This article covers some steps we can take to ensure our RV's water system is safe to use. There are no guarantees that any water is completely safe for us to drink, but if we take certain precautions, we can keep our RV water system safe to use. So where do we start? Let’s take a look.
The water system in your RV provides the water that you can drink from and use to wash dishes and take showers with. We cannot assume that it will stay safe and fresh like the water system in our home.
Contaminated water is extremely dangerous. We not only have to deal with a water system that hasn’t been used for some time, but when we travel in the RV we hook our water system up to a different water source every time we stop to spend the night somewhere. We hook up to city water, well water, and eventually contaminated water. You’ve probably heard people say don’t drink the water if you go to Mexico. Well, that can be true anywhere. We stopped at a campground one night just to get a few hours of sleep and I didn’t bother to use the water filter. The water coming out of the faucet was cloudy and had small particles suspended in it.
The most important step you can take is to keep the fresh water system sanitized. At a minimum you should sanitize the system every spring when you take the RV out of storage and any time you notice stale water or an odor. It’s really quite simple to do.
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You can start by draining the water heater. Go to the outside compartment where the water heater is located. The drain plug, or petcock, is located in the bottom left-hand corner. Remove the plug and open the pressure relief valve on top of the water heater to assist in draining. CAUTION: NEVER drain the water heater when it’s hot or under pressure.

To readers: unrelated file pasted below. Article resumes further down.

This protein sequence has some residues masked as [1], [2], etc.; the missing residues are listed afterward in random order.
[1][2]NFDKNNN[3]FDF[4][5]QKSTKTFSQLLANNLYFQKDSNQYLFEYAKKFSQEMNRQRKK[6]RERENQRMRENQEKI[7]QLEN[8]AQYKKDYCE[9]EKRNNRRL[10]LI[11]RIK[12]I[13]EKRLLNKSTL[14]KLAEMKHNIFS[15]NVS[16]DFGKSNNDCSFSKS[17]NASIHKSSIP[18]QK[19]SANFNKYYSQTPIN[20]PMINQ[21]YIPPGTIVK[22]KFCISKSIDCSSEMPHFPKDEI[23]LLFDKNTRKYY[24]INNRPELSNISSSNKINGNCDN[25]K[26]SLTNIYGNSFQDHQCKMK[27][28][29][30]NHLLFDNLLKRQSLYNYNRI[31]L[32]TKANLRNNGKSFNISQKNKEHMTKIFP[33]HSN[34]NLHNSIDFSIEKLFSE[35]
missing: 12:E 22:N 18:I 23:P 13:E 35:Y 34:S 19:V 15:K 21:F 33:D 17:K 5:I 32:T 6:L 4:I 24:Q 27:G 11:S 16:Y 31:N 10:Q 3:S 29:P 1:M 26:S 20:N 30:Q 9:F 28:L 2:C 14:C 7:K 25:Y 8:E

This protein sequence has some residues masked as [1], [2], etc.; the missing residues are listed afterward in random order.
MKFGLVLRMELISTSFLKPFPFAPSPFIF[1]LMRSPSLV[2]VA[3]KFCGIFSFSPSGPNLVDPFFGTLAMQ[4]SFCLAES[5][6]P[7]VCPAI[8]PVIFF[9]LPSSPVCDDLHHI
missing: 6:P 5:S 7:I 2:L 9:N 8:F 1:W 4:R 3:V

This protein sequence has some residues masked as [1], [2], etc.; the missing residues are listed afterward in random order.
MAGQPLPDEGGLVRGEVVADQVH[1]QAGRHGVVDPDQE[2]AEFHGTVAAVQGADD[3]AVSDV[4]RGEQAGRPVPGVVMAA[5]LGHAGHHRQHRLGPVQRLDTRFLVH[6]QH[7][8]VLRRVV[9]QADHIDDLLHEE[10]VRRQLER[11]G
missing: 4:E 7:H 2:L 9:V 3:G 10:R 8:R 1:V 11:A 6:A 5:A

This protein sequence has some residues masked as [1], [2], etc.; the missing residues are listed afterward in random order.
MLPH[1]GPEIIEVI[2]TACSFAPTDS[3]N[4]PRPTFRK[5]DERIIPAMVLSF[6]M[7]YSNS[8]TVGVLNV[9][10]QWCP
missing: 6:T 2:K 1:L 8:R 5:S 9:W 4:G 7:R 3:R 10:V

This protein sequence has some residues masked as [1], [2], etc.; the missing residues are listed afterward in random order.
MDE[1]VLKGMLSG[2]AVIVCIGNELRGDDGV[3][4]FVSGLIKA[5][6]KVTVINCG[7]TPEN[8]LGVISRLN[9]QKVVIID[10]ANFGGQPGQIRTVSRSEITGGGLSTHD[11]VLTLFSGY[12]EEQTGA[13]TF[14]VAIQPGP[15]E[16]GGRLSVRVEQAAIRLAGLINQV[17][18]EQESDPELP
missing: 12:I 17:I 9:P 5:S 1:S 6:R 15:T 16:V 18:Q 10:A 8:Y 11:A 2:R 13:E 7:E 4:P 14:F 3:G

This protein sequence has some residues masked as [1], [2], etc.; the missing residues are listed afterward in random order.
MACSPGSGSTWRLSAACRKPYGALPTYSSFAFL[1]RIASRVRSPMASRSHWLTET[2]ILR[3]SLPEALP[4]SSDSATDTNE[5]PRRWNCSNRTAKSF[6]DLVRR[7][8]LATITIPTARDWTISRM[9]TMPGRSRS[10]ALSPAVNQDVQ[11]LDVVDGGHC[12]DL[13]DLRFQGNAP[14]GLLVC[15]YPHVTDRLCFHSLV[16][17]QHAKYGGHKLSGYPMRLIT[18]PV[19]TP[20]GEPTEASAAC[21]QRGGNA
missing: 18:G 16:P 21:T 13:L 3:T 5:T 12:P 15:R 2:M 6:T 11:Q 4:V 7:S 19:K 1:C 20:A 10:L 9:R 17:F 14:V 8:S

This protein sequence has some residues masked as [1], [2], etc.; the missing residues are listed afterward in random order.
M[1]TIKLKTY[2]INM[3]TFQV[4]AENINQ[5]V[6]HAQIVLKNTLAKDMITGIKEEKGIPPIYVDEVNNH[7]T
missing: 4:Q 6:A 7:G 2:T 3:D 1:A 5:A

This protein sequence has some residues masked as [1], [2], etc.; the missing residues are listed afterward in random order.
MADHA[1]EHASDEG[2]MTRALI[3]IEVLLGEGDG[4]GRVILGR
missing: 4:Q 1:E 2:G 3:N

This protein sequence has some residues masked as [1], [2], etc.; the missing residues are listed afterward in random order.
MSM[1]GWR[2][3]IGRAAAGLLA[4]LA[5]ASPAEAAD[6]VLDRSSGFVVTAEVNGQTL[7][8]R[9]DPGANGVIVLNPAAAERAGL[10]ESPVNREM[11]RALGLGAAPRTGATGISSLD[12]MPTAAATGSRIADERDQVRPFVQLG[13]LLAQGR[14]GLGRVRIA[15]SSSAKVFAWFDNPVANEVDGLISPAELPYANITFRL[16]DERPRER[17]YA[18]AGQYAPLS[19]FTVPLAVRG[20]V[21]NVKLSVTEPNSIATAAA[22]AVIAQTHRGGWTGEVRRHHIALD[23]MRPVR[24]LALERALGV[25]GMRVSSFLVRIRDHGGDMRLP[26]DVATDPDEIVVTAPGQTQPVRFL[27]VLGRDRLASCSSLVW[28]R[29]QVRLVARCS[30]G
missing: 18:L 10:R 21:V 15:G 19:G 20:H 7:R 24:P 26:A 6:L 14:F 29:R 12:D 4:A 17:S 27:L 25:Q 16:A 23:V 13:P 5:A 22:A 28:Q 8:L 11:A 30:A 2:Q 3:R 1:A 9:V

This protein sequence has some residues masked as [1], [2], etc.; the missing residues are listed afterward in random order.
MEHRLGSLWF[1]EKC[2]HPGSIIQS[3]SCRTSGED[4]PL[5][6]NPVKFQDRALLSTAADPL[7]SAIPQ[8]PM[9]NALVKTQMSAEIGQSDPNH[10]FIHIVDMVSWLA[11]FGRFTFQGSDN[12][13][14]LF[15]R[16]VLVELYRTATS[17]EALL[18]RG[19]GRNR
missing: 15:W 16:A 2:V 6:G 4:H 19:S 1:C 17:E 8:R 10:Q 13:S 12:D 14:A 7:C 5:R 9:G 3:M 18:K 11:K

Next you need to locate the low point water line drains. It may take a while to find them, but I assure you they are there. There will be one for the hot and one for the cold-water lines. This is the lowest point in the water system. Open these and let the water drain out.
Now, find the drain for the fresh water holding tank and drain all the water from it. At this point you can turn the water pump on for a moment to force any remaining water out. Do not let the pump continue to run once the water stops draining. Close all the drains. What we have accomplished so far was to evacuate the majority of water from the system.
Now take a quarter cup of house hold bleach for every fifteen gallons of water that your fresh water tank holds. Mix the bleach, with water into a one-gallon container and pour it into the fresh water holding tank.
Fill the fresh water tank almost completely full of water. Turn the water pump on, open all hot and cold faucets and run the water until you smell the bleach at each faucet. Close the faucets. If it’s possible drive the RV or pull the trailer so the water can move around to assist in cleaning the entire tank. Let it sit for at least 12 hours. Drain the entire system again and re-fill the fresh water tank with potable water.
Open all the faucets and run the water until you no longer smell any bleach. It may be necessary to repeat this process again to eliminate all signs of bleach from the water system. Once this is done it is safe to use your water system.
If you follow these simple steps, you can rest assured that the fresh water system in your RV truly is fresh.
Mark J. Polk
Copyright 2007 by Mark J. Polk owner rveducation101.com
RV Expert Mark Polk, seen on TV, is the producer & host of America's most highly regarded series of DVD's, videos, books, and e-books. http://www.rveducation101.com/
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